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Title: Fabricating solar cells with silicon nanoparticles

Abstract

A laser contact process is employed to form contact holes to emitters of a solar cell. Doped silicon nanoparticles are formed over a substrate of the solar cell. The surface of individual or clusters of silicon nanoparticles is coated with a nanoparticle passivation film. Contact holes to emitters of the solar cell are formed by impinging a laser beam on the passivated silicon nanoparticles. For example, the laser contact process may be a laser ablation process. In that case, the emitters may be formed by diffusing dopants from the silicon nanoparticles prior to forming the contact holes to the emitters. As another example, the laser contact process may be a laser melting process whereby portions of the silicon nanoparticles are melted to form the emitters and contact holes to the emitters.

Inventors:
; ;
Publication Date:
Research Org.:
SunPower Corporation, San Jose, CA (United States)
Sponsoring Org.:
USDOE
OSTI Identifier:
1154931
Patent Number(s):
8,822,262
Application Number:
13/335,550
Assignee:
SunPower Corporation (San Jose, CA) GFO
DOE Contract Number:
FC36-07GO17043
Resource Type:
Patent
Country of Publication:
United States
Language:
English
Subject:
14 SOLAR ENERGY

Citation Formats

Loscutoff, Paul, Molesa, Steve, and Kim, Taeseok. Fabricating solar cells with silicon nanoparticles. United States: N. p., 2014. Web.
Loscutoff, Paul, Molesa, Steve, & Kim, Taeseok. Fabricating solar cells with silicon nanoparticles. United States.
Loscutoff, Paul, Molesa, Steve, and Kim, Taeseok. Tue . "Fabricating solar cells with silicon nanoparticles". United States. doi:. https://www.osti.gov/servlets/purl/1154931.
@article{osti_1154931,
title = {Fabricating solar cells with silicon nanoparticles},
author = {Loscutoff, Paul and Molesa, Steve and Kim, Taeseok},
abstractNote = {A laser contact process is employed to form contact holes to emitters of a solar cell. Doped silicon nanoparticles are formed over a substrate of the solar cell. The surface of individual or clusters of silicon nanoparticles is coated with a nanoparticle passivation film. Contact holes to emitters of the solar cell are formed by impinging a laser beam on the passivated silicon nanoparticles. For example, the laser contact process may be a laser ablation process. In that case, the emitters may be formed by diffusing dopants from the silicon nanoparticles prior to forming the contact holes to the emitters. As another example, the laser contact process may be a laser melting process whereby portions of the silicon nanoparticles are melted to form the emitters and contact holes to the emitters.},
doi = {},
journal = {},
number = ,
volume = ,
place = {United States},
year = {Tue Sep 02 00:00:00 EDT 2014},
month = {Tue Sep 02 00:00:00 EDT 2014}
}

Patent:

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  • An improved process for fabricating amorphous silicon solar cells in which the temperature of the substrate is varied during the deposition of the amorphous silicon layer is described. Solar cells manufactured in accordance with this process are shown to have increased efficiencies and fill factors when compared to solar cells manufactured with a constant substrate temperature during deposition of the amorphous silicon layer.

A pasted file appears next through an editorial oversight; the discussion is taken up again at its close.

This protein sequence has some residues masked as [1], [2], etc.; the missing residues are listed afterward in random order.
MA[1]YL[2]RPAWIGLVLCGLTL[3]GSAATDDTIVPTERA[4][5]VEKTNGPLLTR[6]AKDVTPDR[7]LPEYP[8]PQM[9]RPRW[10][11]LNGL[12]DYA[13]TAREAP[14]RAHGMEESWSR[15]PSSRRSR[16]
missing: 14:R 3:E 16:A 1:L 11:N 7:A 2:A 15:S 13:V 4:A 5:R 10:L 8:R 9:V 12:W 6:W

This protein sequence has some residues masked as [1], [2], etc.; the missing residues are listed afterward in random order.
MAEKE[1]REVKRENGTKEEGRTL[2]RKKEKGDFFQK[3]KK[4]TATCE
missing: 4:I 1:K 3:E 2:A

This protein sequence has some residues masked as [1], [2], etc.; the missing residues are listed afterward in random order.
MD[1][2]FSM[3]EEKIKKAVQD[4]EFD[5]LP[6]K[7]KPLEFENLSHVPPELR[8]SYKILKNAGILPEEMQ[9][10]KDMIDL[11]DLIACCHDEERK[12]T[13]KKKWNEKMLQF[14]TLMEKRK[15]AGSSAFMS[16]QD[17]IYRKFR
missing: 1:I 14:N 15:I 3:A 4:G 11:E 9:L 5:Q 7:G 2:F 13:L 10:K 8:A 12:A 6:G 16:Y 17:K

• An improved process for fabricating amorphous silicon solar cells in which the temperature of the substrate is varied during the deposition of the amorphous silicon layer is described. Solar cells manufactured in accordance with this process are shown to have increased efficiencies and fill factors when compared to solar cells manufactured with a constant substrate temperature during deposition of the amorphous silicon layer.
  • In preparing tin oxide and indium tin oxide-silicon heterojunction solar cells by electron beam sublimation of the oxide and subsequent deposition thereof on the silicon, the engineering efficiency of the resultant cell is enhanced by depositing the oxide at a predetermined favorable angle of incidence. Typically the angle of incidence is between 40.degree. and 70.degree. and preferably between 55.degree. and 65.degree. when the oxide is tin oxide and between 40.degree. and 70.degree. when the oxide deposited is indium tin oxide. gi The Government of the United States of America has rights in this invention pursuant to Department of Energy Contractmore » No. EY-76-C-03-1283.« less
  • In preparing tin oxide and indium tin oxide-silicon heterojunction solar cells by electron beam sublimation of the oxide and subsequent deposition thereof on the silicon, the engineering efficiency of the resultant cell is enhanced by depositing the oxide at a predetermined favorable angle of incidence. Typically the angle of incidence is between 40/sup 0/ and 70/sup 0/ and preferably between 55/sup 0/ and 65/sup 0/ when the oxide is tin oxide and between 40/sup 0/ and 70/sup 0/ when the oxide deposited is indium tin oxide. 10 claims.
  • A novel, simplified method for fabricating a thin-film semiconductor heterojunction photovoltaic device includes initial steps of depositing a layer of cadmium stannate and a layer of zinc stannate on a transparent substrate, both by radio frequency sputtering at ambient temperature, followed by the depositing of dissimilar layers of semiconductors such as cadmium sulfide and cadmium telluride, and heat treatment to convert the cadmium stannate to a substantially single-phase material of a spinel crystal structure. Preferably, the cadmium sulfide layer is also deposited by radio frequency sputtering at ambient temperature, and the cadmium telluride layer is deposited by close space sublimationmore » at an elevated temperature effective to convert the amorphous cadmium stannate to the polycrystalline cadmium stannate with single-phase spinel structure.« less